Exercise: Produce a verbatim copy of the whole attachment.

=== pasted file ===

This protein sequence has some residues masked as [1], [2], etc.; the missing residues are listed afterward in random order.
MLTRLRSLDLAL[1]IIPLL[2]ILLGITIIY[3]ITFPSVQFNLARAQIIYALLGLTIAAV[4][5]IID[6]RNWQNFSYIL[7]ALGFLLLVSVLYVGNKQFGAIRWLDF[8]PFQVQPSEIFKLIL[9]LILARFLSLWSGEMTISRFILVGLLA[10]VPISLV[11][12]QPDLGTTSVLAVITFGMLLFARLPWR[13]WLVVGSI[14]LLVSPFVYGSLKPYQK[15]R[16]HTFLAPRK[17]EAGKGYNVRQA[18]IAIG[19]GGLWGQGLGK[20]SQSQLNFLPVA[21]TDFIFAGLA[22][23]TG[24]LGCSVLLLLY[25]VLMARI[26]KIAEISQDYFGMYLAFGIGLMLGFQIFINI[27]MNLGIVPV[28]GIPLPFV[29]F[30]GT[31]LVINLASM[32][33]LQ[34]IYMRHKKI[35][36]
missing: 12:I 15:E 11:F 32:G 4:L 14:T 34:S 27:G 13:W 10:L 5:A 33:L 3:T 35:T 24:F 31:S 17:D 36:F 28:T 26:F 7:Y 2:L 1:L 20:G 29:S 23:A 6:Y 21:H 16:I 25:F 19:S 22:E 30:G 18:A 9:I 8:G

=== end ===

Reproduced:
This protein sequence has some residues masked as [1], [2], etc.; the missing residues are listed afterward in random order.
MLTRLRSLDLAL[1]IIPLL[2]ILLGITIIY[3]ITFPSVQFNLARAQIIYALLGLTIAAV[4][5]IID[6]RNWQNFSYIL[7]ALGFLLLVSVLYVGNKQFGAIRWLDF[8]PFQVQPSEIFKLIL[9]LILARFLSLWSGEMTISRFILVGLLA[10]VPISLV[11][12]QPDLGTTSVLAVITFGMLLFARLPWR[13]WLVVGSI[14]LLVSPFVYGSLKPYQK[15]R[16]HTFLAPRK[17]EAGKGYNVRQA[18]IAIG[19]GGLWGQGLGK[20]SQSQLNFLPVA[21]TDFIFAGLA[22][23]TG[24]LGCSVLLLLY[25]VLMARI[26]KIAEISQDYFGMYLAFGIGLMLGFQIFINI[27]MNLGIVPV[28]GIPLPFV[29]F[30]GT[31]LVINLASM[32][33]LQ[34]IYMRHKKI[35][36]
missing: 12:I 15:E 11:F 32:G 4:L 14:T 34:S 27:G 13:W 10:L 5:A 33:L 3:T 35:T 24:F 31:S 17:D 36:F 28:T 26:F 7:Y 2:L 1:L 20:G 29:S 23:A 6:Y 21:H 16:I 25:F 19:S 22:E 30:G 18:A 9:I 8:G